How do you see ChatGPT being used in higher education in the future?
I posted about ChatGPT on my social media feeds and I’ve gotten some interesting feedback, especially from colleagues and friends of mine who are educators. Some of them are doing cool things – like asking their students to use ChatGPT to generate an essay, and then having them critique, review and rewrite the essay themselves. That’s a great use of ChatGPT as a teaching tool.
Beyond that, for any kind of field where you have to generate and create a lot of content, ChatGPT could help. As professors, we often limit the scope and amount of writing that we assign to students because we don’t want them overwhelmed by the task of putting sentences together when the idea is to teach broader content. In the same way that calculators help us do math faster, ChatGPT helps us generate text faster… with the caveat that it may be incorrect.
How might you use ChatGPT in one of your marketing courses?
In my digital marketing class, my students have to turn in examples of digital marketing content they developed for a client. They could potentially use ChatGPT or a similar tool to generate 100 Instagram posts for the company and then select the best 25. Having a broader base to pull from gives them a better idea of how a social media campaign could run. The same goes for content creators in the real world. They can use ChatGPT to help them generate content, which they could then edit and refine. It elevates everyone and takes them from writing content to editing and refining it.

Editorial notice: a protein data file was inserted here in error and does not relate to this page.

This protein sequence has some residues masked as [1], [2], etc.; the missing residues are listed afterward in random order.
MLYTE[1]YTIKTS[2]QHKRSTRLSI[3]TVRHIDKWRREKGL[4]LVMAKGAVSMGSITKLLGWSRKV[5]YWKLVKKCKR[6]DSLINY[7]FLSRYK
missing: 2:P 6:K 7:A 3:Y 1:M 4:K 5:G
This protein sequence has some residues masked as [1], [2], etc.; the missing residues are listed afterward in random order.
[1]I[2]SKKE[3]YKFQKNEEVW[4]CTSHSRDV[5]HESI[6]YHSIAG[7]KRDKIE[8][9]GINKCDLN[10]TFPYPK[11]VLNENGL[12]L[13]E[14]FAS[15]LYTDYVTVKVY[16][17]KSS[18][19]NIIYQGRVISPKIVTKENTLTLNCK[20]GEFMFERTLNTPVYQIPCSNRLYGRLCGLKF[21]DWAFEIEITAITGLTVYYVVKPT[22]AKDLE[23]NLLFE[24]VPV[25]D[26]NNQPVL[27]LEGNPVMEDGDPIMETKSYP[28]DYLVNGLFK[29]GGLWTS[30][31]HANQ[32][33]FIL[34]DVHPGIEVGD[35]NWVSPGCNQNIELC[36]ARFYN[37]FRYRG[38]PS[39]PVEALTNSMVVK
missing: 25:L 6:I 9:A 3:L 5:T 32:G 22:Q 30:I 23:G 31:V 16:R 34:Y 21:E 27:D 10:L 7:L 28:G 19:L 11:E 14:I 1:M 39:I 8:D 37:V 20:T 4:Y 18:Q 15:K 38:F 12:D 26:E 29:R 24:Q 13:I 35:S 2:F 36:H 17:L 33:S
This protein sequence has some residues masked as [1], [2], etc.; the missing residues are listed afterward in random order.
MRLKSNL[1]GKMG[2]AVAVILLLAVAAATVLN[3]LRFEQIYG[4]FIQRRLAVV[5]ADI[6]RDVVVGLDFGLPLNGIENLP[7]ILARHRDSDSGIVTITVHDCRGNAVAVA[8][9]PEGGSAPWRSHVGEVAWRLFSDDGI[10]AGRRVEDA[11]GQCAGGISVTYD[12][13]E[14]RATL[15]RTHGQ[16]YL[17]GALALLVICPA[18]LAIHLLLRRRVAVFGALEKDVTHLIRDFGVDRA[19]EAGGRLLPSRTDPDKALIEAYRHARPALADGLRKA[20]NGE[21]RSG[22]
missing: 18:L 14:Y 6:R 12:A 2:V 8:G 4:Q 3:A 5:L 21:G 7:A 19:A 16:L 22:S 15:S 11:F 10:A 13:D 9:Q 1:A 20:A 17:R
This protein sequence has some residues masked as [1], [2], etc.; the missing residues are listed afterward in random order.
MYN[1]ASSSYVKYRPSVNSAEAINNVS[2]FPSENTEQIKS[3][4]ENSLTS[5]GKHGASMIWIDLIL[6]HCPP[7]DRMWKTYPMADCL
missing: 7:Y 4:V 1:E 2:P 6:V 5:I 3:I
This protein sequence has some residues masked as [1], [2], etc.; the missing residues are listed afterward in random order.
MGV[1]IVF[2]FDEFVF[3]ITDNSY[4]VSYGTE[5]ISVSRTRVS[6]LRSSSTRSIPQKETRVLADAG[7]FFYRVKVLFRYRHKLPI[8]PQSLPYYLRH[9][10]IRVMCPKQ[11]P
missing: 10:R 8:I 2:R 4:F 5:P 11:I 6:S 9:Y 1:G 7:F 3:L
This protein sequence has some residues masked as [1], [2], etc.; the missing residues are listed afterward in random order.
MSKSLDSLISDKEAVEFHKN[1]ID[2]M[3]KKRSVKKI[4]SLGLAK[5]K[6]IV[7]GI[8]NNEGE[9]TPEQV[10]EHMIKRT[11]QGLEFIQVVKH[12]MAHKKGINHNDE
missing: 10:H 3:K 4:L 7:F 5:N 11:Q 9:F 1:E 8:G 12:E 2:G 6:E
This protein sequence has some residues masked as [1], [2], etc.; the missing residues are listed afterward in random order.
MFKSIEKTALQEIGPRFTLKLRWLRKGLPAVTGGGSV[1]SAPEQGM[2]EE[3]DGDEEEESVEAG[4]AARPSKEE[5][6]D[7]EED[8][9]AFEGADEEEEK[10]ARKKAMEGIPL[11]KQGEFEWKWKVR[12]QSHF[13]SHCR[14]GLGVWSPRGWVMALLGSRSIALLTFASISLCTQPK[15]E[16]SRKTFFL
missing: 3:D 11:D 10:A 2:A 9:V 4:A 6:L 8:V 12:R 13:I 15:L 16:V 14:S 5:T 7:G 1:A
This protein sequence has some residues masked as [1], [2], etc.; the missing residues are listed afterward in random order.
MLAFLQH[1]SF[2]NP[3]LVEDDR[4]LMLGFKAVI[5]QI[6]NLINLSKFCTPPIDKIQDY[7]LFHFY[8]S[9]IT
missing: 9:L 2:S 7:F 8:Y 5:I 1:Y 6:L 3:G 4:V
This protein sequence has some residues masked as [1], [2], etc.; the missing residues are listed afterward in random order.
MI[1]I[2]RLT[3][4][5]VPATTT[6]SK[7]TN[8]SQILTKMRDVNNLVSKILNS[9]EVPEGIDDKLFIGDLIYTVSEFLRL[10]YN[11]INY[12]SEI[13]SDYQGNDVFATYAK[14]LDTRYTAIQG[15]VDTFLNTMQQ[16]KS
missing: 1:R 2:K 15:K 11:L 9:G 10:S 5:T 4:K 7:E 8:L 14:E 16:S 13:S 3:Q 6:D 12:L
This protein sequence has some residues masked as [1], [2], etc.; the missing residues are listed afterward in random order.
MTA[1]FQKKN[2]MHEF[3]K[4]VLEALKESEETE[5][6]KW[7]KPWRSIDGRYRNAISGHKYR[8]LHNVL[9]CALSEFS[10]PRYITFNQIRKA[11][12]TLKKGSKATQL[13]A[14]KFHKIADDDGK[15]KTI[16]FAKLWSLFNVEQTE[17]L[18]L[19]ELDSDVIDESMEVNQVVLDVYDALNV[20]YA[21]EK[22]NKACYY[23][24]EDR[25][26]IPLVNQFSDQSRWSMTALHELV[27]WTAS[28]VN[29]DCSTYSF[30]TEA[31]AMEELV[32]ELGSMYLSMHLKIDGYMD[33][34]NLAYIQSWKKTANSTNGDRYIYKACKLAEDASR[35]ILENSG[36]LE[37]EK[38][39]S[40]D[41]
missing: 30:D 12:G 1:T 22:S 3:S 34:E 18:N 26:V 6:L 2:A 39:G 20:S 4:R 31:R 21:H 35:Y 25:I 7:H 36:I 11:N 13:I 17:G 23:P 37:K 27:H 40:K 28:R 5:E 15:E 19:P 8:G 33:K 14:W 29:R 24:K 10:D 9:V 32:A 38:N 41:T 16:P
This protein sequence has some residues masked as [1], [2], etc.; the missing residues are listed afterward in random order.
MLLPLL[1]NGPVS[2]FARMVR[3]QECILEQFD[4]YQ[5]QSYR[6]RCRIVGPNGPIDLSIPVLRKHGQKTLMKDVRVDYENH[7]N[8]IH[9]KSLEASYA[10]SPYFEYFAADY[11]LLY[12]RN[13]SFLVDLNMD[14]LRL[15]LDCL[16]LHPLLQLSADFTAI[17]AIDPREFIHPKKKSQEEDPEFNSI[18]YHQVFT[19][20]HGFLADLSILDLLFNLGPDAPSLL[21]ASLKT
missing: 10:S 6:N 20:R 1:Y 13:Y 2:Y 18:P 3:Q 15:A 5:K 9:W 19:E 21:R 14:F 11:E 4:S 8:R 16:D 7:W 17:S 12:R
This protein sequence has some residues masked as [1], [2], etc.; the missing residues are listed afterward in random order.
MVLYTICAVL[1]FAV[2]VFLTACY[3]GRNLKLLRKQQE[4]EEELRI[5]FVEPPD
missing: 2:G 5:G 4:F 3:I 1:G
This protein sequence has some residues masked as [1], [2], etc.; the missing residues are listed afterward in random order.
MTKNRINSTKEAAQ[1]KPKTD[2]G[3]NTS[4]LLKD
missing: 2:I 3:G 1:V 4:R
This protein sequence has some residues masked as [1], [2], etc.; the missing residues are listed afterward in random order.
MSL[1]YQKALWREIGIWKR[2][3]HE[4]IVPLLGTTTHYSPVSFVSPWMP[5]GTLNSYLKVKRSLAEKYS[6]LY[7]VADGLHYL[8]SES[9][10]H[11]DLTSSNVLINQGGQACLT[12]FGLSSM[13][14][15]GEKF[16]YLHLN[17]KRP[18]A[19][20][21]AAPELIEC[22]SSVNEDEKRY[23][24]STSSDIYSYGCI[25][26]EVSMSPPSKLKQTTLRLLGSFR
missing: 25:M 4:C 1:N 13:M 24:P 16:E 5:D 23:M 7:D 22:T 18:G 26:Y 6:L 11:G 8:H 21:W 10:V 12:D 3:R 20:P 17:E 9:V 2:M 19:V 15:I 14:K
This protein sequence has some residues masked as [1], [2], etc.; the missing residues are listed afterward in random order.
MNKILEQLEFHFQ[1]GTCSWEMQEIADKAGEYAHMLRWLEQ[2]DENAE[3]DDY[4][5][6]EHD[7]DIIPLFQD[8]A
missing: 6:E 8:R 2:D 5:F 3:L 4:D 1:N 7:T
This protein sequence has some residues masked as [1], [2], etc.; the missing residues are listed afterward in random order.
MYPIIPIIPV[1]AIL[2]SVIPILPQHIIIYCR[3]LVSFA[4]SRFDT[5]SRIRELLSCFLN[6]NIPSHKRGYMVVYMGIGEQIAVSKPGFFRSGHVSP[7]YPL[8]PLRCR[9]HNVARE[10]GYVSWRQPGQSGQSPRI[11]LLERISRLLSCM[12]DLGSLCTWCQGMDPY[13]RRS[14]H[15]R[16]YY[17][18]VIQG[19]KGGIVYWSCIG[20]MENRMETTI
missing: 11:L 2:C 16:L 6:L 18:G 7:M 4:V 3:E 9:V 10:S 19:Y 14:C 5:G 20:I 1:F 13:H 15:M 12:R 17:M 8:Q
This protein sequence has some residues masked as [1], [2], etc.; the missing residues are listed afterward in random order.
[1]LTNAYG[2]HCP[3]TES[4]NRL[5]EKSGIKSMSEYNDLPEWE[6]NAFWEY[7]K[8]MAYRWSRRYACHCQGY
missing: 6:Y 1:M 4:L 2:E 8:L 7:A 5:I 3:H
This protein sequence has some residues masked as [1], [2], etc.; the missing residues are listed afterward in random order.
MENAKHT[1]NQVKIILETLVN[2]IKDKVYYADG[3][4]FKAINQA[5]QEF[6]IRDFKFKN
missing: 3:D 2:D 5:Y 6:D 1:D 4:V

What are the biggest pitfalls of ChatGPT in its current form?
As I already mentioned, the responses generated by ChatGPT are not necessarily accurate – because accuracy wasn’t the goal of the tool. Also, bias is always an issue with AI. Machines don’t create knowledge on their own and it’s the same with ChatGPT. It simply reflects the knowledge that’s available on the internet back to us. As a result, any biases present on the internet are going to be present in its responses.
Lastly, it’s random. Every time you pose a question, you’re going to get a different answer. And the quality of the answer could vary widely. So, when it comes to content creation, we still need a human. Sure, you can ask ChatGPT to write you a song about donkey butts and use the first one that’s given – but it might be the 65th response that’s going to be a viral hit!